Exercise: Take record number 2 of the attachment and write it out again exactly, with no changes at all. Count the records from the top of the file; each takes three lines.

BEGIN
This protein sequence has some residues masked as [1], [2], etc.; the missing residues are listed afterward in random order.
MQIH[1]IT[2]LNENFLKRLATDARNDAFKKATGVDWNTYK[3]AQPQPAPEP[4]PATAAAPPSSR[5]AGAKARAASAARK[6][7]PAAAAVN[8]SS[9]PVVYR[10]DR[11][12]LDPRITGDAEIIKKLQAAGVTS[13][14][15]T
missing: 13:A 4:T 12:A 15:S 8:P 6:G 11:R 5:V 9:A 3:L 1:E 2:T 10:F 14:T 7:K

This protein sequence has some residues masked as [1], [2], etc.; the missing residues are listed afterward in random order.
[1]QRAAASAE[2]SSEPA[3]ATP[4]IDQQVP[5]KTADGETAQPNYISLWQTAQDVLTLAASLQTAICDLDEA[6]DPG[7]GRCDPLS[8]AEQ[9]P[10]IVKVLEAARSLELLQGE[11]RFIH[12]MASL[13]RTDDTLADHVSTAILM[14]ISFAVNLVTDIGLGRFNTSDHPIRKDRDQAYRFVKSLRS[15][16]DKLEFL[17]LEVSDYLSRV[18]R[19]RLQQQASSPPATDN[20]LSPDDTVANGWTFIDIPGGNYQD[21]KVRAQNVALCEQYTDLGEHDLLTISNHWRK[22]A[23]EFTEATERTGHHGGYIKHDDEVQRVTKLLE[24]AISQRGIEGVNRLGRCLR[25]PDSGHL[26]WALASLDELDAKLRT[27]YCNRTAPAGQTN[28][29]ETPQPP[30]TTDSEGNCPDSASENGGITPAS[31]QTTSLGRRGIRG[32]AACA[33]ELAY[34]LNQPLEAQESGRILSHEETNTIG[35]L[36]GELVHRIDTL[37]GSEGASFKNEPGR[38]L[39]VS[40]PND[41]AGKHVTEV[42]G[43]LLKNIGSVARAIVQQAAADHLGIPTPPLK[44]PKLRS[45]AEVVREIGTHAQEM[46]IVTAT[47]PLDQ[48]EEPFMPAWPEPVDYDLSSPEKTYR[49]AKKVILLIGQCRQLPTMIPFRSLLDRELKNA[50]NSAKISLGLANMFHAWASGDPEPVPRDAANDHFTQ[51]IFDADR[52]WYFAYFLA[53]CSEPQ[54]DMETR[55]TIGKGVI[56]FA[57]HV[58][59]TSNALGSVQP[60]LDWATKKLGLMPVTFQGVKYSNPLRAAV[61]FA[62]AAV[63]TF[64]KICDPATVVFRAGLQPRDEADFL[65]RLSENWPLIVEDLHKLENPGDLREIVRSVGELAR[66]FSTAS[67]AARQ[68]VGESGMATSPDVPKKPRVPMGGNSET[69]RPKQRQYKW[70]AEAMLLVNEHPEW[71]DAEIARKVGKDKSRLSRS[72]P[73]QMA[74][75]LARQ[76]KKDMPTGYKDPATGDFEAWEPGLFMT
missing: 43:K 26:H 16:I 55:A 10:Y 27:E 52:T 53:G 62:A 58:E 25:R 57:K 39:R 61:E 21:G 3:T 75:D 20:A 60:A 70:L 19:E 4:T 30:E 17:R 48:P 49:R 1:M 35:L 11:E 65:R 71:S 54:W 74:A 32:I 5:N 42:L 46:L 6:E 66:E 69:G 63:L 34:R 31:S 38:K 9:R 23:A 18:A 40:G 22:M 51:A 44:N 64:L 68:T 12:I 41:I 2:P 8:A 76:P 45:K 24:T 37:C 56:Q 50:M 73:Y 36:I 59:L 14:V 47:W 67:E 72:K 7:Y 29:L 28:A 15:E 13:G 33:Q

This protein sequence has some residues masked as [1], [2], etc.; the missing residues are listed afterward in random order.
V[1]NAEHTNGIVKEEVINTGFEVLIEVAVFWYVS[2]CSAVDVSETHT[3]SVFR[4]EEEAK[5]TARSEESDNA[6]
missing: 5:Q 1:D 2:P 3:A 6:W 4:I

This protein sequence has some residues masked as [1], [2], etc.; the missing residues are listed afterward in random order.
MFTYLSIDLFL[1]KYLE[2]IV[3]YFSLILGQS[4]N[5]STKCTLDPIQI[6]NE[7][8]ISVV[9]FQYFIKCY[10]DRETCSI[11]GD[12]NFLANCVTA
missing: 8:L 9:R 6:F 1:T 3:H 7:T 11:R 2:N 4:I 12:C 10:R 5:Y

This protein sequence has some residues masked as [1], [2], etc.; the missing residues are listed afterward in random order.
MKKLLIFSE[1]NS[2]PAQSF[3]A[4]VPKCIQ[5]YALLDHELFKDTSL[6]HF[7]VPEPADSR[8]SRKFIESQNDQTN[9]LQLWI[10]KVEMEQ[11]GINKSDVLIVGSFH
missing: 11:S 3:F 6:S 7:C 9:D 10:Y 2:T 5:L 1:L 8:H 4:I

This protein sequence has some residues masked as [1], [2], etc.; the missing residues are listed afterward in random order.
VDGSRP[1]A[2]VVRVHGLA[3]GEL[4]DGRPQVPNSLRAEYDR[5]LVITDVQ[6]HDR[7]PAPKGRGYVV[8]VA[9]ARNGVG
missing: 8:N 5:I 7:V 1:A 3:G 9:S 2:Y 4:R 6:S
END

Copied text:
This protein sequence has some residues masked as [1], [2], etc.; the missing residues are listed afterward in random order.
[1]QRAAASAE[2]SSEPA[3]ATP[4]IDQQVP[5]KTADGETAQPNYISLWQTAQDVLTLAASLQTAICDLDEA[6]DPG[7]GRCDPLS[8]AEQ[9]P[10]IVKVLEAARSLELLQGE[11]RFIH[12]MASL[13]RTDDTLADHVSTAILM[14]ISFAVNLVTDIGLGRFNTSDHPIRKDRDQAYRFVKSLRS[15][16]DKLEFL[17]LEVSDYLSRV[18]R[19]RLQQQASSPPATDN[20]LSPDDTVANGWTFIDIPGGNYQD[21]KVRAQNVALCEQYTDLGEHDLLTISNHWRK[22]A[23]EFTEATERTGHHGGYIKHDDEVQRVTKLLE[24]AISQRGIEGVNRLGRCLR[25]PDSGHL[26]WALASLDELDAKLRT[27]YCNRTAPAGQTN[28][29]ETPQPP[30]TTDSEGNCPDSASENGGITPAS[31]QTTSLGRRGIRG[32]AACA[33]ELAY[34]LNQPLEAQESGRILSHEETNTIG[35]L[36]GELVHRIDTL[37]GSEGASFKNEPGR[38]L[39]VS[40]PND[41]AGKHVTEV[42]G[43]LLKNIGSVARAIVQQAAADHLGIPTPPLK[44]PKLRS[45]AEVVREIGTHAQEM[46]IVTAT[47]PLDQ[48]EEPFMPAWPEPVDYDLSSPEKTYR[49]AKKVILLIGQCRQLPTMIPFRSLLDRELKNA[50]NSAKISLGLANMFHAWASGDPEPVPRDAANDHFTQ[51]IFDADR[52]WYFAYFLA[53]CSEPQ[54]DMETR[55]TIGKGVI[56]FA[57]HV[58][59]TSNALGSVQP[60]LDWATKKLGLMPVTFQGVKYSNPLRAAV[61]FA[62]AAV[63]TF[64]KICDPATVVFRAGLQPRDEADFL[65]RLSENWPLIVEDLHKLENPGDLREIVRSVGELAR[66]FSTAS[67]AARQ[68]VGESGMATSPDVPKKPRVPMGGNSET[69]RPKQRQYKW[70]AEAMLLVNEHPEW[71]DAEIARKVGKDKSRLSRS[72]P[73]QMA[74][75]LARQ[76]KKDMPTGYKDPATGDFEAWEPGLFMT
missing: 43:K 26:H 16:I 55:A 10:Y 27:E 52:T 53:G 62:A 58:E 25:R 57:K 39:R 61:E 21:G 3:T 75:D 20:A 60:A 70:L 19:E 4:T 30:E 17:R 48:P 49:R 1:M 35:L 11:E 65:R 71:S 54:W 74:A 32:I 5:N 42:L 46:L 6:E 66:E 69:G 63:L 34:R 31:S 38:K 9:R 23:A 18:A 40:G 22:M 51:A 44:N 64:L 68:T 12:I 41:I 2:P 8:A 76:P 45:K 24:T 37:C 56:Q 50:M 73:Y 36:I 59:L 14:V 47:W 67:E 72:K 7:Y 29:L 28:A 15:E 13:G 33:Q